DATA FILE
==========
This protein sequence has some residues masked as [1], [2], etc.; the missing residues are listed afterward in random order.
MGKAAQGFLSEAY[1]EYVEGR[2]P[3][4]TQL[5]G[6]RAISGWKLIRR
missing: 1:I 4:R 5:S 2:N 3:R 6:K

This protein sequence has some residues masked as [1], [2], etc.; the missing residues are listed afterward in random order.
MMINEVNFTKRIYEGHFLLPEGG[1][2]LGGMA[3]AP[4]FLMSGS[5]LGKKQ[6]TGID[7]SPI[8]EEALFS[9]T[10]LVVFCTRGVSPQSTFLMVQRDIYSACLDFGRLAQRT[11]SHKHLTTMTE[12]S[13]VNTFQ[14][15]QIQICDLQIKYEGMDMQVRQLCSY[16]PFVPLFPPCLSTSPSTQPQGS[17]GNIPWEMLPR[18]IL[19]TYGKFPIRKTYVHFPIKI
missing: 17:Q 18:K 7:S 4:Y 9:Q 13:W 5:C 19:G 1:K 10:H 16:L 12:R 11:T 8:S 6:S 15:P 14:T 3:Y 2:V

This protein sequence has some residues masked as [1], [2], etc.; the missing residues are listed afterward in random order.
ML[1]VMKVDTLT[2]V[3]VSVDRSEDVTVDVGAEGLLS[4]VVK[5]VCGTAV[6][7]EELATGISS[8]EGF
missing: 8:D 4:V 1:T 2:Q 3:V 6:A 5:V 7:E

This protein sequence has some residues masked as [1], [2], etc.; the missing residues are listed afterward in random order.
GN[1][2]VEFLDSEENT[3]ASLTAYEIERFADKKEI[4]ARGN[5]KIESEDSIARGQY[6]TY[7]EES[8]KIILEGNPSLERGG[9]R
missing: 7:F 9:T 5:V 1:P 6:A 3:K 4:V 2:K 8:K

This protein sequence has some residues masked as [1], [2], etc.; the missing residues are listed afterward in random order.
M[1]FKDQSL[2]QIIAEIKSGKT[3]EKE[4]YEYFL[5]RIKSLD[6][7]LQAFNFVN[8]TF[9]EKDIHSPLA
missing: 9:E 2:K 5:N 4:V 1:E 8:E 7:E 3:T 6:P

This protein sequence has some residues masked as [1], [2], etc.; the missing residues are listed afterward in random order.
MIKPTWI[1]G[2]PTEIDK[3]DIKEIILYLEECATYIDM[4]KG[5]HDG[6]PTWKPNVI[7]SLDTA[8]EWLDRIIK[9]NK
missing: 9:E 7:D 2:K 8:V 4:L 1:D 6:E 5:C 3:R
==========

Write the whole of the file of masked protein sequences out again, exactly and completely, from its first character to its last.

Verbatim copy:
This protein sequence has some residues masked as [1], [2], etc.; the missing residues are listed afterward in random order.
MGKAAQGFLSEAY[1]EYVEGR[2]P[3][4]TQL[5]G[6]RAISGWKLIRR
missing: 1:I 4:R 5:S 2:N 3:R 6:K

This protein sequence has some residues masked as [1], [2], etc.; the missing residues are listed afterward in random order.
MMINEVNFTKRIYEGHFLLPEGG[1][2]LGGMA[3]AP[4]FLMSGS[5]LGKKQ[6]TGID[7]SPI[8]EEALFS[9]T[10]LVVFCTRGVSPQSTFLMVQRDIYSACLDFGRLAQRT[11]SHKHLTTMTE[12]S[13]VNTFQ[14][15]QIQICDLQIKYEGMDMQVRQLCSY[16]PFVPLFPPCLSTSPSTQPQGS[17]GNIPWEMLPR[18]IL[19]TYGKFPIRKTYVHFPIKI
missing: 17:Q 18:K 7:S 4:Y 9:Q 13:W 5:C 19:G 1:K 10:H 16:L 12:R 11:T 8:S 6:S 15:P 14:T 3:Y 2:V

This protein sequence has some residues masked as [1], [2], etc.; the missing residues are listed afterward in random order.
ML[1]VMKVDTLT[2]V[3]VSVDRSEDVTVDVGAEGLLS[4]VVK[5]VCGTAV[6][7]EELATGISS[8]EGF
missing: 8:D 4:V 1:T 2:Q 3:V 6:A 5:V 7:E

This protein sequence has some residues masked as [1], [2], etc.; the missing residues are listed afterward in random order.
GN[1][2]VEFLDSEENT[3]ASLTAYEIERFADKKEI[4]ARGN[5]KIESEDSIARGQY[6]TY[7]EES[8]KIILEGNPSLERGG[9]R
missing: 7:F 9:T 5:V 1:P 6:A 3:K 4:V 2:K 8:K

This protein sequence has some residues masked as [1], [2], etc.; the missing residues are listed afterward in random order.
M[1]FKDQSL[2]QIIAEIKSGKT[3]EKE[4]YEYFL[5]RIKSLD[6][7]LQAFNFVN[8]TF[9]EKDIHSPLA
missing: 9:E 2:K 5:N 4:V 1:E 8:E 7:E 3:T 6:P

This protein sequence has some residues masked as [1], [2], etc.; the missing residues are listed afterward in random order.
MIKPTWI[1]G[2]PTEIDK[3]DIKEIILYLEECATYIDM[4]KG[5]HDG[6]PTWKPNVI[7]SLDTA[8]EWLDRIIK[9]NK
missing: 9:E 7:D 2:K 8:V 4:L 1:D 6:E 5:C 3:R